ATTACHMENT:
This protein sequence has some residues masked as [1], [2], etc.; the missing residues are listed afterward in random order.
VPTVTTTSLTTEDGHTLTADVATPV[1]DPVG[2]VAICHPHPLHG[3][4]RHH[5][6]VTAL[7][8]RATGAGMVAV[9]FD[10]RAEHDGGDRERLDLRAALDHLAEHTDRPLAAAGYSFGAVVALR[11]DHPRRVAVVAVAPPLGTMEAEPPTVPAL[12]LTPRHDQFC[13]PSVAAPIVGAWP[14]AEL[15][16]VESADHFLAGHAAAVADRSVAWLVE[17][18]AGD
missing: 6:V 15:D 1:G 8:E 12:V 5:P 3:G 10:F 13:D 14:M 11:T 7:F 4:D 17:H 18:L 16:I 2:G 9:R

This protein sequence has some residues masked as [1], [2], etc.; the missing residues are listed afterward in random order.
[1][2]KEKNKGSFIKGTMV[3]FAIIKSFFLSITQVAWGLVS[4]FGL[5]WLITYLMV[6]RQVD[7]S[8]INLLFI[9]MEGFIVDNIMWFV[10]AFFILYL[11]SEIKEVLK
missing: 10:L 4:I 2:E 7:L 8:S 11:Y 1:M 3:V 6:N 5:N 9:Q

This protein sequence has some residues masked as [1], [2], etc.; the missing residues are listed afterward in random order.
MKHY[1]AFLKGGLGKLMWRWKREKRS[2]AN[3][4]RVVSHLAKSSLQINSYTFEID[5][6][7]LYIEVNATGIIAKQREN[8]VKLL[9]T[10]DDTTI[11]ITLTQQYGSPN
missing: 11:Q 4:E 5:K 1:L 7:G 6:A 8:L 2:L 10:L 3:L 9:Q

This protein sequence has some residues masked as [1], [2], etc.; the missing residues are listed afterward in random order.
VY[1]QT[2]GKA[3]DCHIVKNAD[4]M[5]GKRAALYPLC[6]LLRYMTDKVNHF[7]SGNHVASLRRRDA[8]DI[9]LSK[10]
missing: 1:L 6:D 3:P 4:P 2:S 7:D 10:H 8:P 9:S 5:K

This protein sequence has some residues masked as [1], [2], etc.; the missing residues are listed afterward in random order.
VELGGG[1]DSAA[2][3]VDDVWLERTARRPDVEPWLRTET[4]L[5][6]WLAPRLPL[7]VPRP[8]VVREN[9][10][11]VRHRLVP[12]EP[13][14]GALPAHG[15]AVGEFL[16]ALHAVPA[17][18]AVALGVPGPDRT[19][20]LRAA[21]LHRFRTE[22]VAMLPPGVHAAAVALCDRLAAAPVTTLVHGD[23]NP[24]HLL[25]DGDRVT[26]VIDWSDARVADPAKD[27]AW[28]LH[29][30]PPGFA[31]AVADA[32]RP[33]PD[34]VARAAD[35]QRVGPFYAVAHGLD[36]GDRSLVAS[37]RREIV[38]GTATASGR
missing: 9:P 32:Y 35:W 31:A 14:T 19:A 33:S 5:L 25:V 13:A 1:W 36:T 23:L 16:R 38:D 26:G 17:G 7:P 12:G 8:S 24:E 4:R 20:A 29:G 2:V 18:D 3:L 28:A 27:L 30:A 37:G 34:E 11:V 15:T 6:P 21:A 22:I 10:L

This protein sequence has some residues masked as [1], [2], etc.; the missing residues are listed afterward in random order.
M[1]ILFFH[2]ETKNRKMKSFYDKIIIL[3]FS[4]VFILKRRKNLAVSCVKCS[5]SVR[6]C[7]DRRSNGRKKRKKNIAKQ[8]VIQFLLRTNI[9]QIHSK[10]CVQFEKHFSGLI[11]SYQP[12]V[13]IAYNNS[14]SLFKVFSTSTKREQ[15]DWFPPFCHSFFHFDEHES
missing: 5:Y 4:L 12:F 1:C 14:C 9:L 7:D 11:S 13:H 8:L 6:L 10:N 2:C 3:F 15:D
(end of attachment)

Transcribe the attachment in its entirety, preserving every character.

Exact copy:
This protein sequence has some residues masked as [1], [2], etc.; the missing residues are listed afterward in random order.
VPTVTTTSLTTEDGHTLTADVATPV[1]DPVG[2]VAICHPHPLHG[3][4]RHH[5][6]VTAL[7][8]RATGAGMVAV[9]FD[10]RAEHDGGDRERLDLRAALDHLAEHTDRPLAAAGYSFGAVVALR[11]DHPRRVAVVAVAPPLGTMEAEPPTVPAL[12]LTPRHDQFC[13]PSVAAPIVGAWP[14]AEL[15][16]VESADHFLAGHAAAVADRSVAWLVE[17][18]AGD
missing: 6:V 15:D 1:G 8:E 12:V 5:P 3:G 10:F 13:D 14:M 11:T 7:F 4:D 17:H 18:L 16:I 2:G 9:R

This protein sequence has some residues masked as [1], [2], etc.; the missing residues are listed afterward in random order.
[1][2]KEKNKGSFIKGTMV[3]FAIIKSFFLSITQVAWGLVS[4]FGL[5]WLITYLMV[6]RQVD[7]S[8]INLLFI[9]MEGFIVDNIMWFV[10]AFFILYL[11]SEIKEVLK
missing: 10:L 4:I 2:E 7:L 8:S 11:Y 1:M 3:V 6:N 5:N 9:Q

This protein sequence has some residues masked as [1], [2], etc.; the missing residues are listed afterward in random order.
MKHY[1]AFLKGGLGKLMWRWKREKRS[2]AN[3][4]RVVSHLAKSSLQINSYTFEID[5][6][7]LYIEVNATGIIAKQREN[8]VKLL[9]T[10]DDTTI[11]ITLTQQYGSPN
missing: 11:Q 4:E 5:K 1:L 7:G 6:A 8:L 2:L 10:L 3:L 9:Q

This protein sequence has some residues masked as [1], [2], etc.; the missing residues are listed afterward in random order.
VY[1]QT[2]GKA[3]DCHIVKNAD[4]M[5]GKRAALYPLC[6]LLRYMTDKVNHF[7]SGNHVASLRRRDA[8]DI[9]LSK[10]
missing: 1:L 6:D 3:P 4:P 2:S 7:D 10:H 8:P 9:S 5:K

This protein sequence has some residues masked as [1], [2], etc.; the missing residues are listed afterward in random order.
VELGGG[1]DSAA[2][3]VDDVWLERTARRPDVEPWLRTET[4]L[5][6]WLAPRLPL[7]VPRP[8]VVREN[9][10][11]VRHRLVP[12]EP[13][14]GALPAHG[15]AVGEFL[16]ALHAVPA[17][18]AVALGVPGPDRT[19][20]LRAA[21]LHRFRTE[22]VAMLPPGVHAAAVALCDRLAAAPVTTLVHGD[23]NP[24]HLL[25]DGDRVT[26]VIDWSDARVADPAKD[27]AW[28]LH[29][30]PPGFA[31]AVADA[32]RP[33]PD[34]VARAAD[35]QRVGPFYAVAHGLD[36]GDRSLVAS[37]RREIV[38]GTATASGR
missing: 9:P 32:Y 35:W 31:A 14:T 19:A 33:S 5:L 25:V 13:A 1:W 36:T 23:L 16:R 38:D 26:G 17:G 7:P 12:G 8:S 24:E 4:R 20:A 29:G 2:V 18:D 3:L 28:A 27:L 30:A 37:G 34:E 11:V 15:T 6:P 21:A 22:I 10:L

This protein sequence has some residues masked as [1], [2], etc.; the missing residues are listed afterward in random order.
M[1]ILFFH[2]ETKNRKMKSFYDKIIIL[3]FS[4]VFILKRRKNLAVSCVKCS[5]SVR[6]C[7]DRRSNGRKKRKKNIAKQ[8]VIQFLLRTNI[9]QIHSK[10]CVQFEKHFSGLI[11]SYQP[12]V[13]IAYNNS[14]SLFKVFSTSTKREQ[15]DWFPPFCHSFFHFDEHES
missing: 5:Y 4:L 12:F 1:C 14:C 9:L 7:D 11:S 13:H 8:L 6:L 10:N 2:C 3:F 15:D